The third member of the committee, who had thus far spoken no word, peered curiously at Hal from above a hooked nose. He was Mintz, of Sheffler and Mintz.
“Do I get you righd?” he observed mildly; “you’re telling us to go where the selectmen sent Misder Babson.”
“Plumb,” replied Hal, with his most amiable expression. “So far as any immediate decision is concerned.”
“Less ged oud,” said Mr. Mintz to his colleagues. They got out. Mintz was last to go. He came over to Hal.
“I lyg your story,” he said. “I lyg to see a feller stand up for his bizniz against the vorlt. I’m a Jew. I hope you lose—but—goot luck!”
He held out his hand. Hal took it. “Mr. Mintz, I’m glad to know you,” said he earnestly.
Nothing now remained for the committee to do but to expend their allotted fund to the best purpose. Their notion of the proper method was typically commercial. They thought to buy off an epidemic. Many times this has been tried. Never yet has it succeeded. It embodies one of the most dangerous of popular hygienic fallacies, that the dollar can overtake and swallow the germ.
For sheer uncertainty an epidemic is comparable only to fire on shipboard. The wisest expert can but guess at the time or place of its catastrophic explosion. It may thrust forth here and there a tongue of threat, only to subside and smoulder again. Sometimes it “sulks” for so protracted a period that danger seems to be over. Then, without warning, comes swift disaster with panic in its train.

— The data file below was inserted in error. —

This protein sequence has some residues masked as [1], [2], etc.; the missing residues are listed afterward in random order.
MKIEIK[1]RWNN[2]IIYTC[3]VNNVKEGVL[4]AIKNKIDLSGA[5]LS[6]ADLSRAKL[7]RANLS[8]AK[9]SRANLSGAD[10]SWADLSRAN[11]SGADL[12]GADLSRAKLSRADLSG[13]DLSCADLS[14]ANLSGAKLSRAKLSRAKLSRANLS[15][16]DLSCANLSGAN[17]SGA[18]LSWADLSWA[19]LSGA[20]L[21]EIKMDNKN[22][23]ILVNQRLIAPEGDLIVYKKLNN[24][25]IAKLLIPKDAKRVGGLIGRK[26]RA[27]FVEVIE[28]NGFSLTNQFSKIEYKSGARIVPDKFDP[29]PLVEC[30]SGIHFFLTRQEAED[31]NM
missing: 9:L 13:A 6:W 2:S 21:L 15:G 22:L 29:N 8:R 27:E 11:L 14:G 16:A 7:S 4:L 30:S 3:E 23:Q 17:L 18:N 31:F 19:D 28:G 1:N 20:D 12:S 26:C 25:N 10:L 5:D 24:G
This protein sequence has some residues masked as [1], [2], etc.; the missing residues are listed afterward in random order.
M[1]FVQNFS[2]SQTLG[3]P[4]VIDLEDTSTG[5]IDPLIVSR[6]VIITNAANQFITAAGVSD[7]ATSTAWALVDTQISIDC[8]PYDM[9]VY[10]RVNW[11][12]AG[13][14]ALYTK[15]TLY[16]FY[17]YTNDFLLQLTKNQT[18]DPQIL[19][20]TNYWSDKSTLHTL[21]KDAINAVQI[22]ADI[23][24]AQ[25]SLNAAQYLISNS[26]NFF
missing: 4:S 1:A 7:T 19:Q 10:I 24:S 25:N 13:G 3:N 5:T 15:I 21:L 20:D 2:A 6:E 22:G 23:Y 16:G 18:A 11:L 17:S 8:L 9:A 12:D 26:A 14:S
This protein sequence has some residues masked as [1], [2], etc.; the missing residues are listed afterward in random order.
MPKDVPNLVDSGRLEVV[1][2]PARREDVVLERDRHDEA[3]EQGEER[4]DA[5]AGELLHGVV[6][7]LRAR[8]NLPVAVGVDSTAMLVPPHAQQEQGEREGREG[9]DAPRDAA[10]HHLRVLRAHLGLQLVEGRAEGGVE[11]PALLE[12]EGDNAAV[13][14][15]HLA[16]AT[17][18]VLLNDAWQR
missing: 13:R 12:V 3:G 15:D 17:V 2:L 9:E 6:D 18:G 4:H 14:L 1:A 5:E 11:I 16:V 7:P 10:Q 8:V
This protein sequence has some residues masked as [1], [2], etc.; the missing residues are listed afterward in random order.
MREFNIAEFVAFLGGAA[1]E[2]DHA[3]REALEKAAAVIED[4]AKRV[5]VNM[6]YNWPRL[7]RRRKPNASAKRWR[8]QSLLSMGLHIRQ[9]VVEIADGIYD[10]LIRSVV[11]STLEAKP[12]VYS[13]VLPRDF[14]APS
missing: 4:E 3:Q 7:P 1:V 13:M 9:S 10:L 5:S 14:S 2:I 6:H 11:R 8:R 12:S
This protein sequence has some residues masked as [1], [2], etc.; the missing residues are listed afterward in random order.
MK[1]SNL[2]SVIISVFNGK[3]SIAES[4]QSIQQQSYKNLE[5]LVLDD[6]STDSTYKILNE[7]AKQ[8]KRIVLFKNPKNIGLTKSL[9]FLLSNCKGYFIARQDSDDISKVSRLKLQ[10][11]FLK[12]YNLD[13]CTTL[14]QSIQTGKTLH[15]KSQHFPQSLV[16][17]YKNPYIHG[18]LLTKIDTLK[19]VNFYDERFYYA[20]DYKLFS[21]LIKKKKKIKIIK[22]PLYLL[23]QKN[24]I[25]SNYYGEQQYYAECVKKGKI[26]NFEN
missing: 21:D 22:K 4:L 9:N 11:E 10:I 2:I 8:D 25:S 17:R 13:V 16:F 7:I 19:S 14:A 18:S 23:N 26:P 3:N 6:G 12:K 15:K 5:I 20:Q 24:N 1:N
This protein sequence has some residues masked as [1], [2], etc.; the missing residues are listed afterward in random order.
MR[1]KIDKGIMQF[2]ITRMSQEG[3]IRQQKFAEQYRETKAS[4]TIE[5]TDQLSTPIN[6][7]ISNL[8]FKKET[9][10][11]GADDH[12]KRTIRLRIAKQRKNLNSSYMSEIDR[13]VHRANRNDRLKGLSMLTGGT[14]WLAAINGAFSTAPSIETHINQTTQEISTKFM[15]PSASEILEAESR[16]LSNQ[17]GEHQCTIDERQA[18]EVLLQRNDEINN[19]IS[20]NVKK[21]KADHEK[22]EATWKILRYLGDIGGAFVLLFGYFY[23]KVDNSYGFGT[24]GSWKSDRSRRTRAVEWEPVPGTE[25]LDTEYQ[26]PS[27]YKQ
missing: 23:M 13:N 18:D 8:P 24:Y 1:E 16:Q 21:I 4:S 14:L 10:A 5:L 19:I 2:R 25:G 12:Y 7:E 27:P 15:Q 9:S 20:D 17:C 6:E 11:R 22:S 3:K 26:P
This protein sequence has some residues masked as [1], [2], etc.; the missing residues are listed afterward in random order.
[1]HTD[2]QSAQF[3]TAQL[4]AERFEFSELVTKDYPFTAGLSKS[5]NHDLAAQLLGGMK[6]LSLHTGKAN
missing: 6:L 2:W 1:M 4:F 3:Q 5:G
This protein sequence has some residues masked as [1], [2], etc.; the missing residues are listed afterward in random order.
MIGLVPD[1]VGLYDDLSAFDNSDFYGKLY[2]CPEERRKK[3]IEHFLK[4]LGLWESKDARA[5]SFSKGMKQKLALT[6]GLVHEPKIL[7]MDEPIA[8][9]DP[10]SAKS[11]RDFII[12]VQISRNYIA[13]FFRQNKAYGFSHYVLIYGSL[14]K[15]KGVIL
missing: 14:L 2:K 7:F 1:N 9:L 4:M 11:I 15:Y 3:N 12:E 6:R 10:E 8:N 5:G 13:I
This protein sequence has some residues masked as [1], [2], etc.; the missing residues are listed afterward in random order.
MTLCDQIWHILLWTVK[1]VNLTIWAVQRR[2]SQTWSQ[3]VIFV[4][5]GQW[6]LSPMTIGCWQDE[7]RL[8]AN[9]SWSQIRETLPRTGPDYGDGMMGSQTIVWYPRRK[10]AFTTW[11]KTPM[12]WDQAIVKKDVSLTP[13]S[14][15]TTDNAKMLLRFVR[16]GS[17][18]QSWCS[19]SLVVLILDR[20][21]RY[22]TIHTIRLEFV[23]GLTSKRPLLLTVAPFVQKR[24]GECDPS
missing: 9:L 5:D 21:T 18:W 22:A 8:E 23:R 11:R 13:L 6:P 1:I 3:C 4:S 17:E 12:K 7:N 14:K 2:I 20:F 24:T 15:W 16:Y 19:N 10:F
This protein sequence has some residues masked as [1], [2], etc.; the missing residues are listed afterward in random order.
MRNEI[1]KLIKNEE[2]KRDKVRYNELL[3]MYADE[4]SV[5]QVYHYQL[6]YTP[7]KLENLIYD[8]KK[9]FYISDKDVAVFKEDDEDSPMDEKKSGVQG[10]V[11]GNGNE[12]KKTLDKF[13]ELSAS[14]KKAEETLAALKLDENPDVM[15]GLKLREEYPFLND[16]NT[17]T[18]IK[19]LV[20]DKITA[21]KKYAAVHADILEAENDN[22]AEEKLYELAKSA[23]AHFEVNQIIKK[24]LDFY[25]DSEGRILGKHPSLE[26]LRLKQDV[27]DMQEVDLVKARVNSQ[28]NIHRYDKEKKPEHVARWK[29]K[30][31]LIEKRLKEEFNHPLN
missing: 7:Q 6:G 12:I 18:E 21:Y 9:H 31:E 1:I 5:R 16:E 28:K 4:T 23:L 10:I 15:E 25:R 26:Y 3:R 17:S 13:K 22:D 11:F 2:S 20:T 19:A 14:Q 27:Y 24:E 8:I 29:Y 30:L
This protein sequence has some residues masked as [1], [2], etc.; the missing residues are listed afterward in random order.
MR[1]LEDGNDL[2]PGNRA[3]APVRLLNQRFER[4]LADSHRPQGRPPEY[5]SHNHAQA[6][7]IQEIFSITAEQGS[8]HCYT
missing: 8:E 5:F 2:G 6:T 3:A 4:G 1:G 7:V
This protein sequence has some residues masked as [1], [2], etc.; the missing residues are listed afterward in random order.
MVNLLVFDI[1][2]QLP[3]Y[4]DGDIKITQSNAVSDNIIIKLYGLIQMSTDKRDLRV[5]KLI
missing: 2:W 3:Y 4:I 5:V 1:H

But one man in all Worthington knew, early, the true nature of the disease which quietly crept among the Rookeries licking up human life, and he was well trained in keeping his own counsel. In this crisis, whatever Dr. Surtaine may have lacked in scrupulosity of method, his intentions were good. He honestly believed that he was doing well by his city in veiling the nature of the contagion. Scientifically he knew little about it save in the most general way; and his happy optimism bolstered the belief that if only secrecy could be preserved and the fair repute of the city for sound health saved, the trouble would presently die out of itself. He looked to his committee to manage the secrecy. Unfortunately this particular form of trouble hasn’t the habit of dying out quietly and of itself. It has to be fought and slain in the open.
As Dr. Surtaine’s committee hadn’t the faintest notion of how to handle their five-thousand-dollar appropriation, they naturally consulted the Honorable Tip O’Farrell, agent for and boss of the Rookeries. And as the Honorable Tip had a very definite and even eager notion of what might be done with that amount of ready cash, he naturally volunteered to handle the fund to the best advantage, which seemed quite reasonable, since he was familiar with the situation.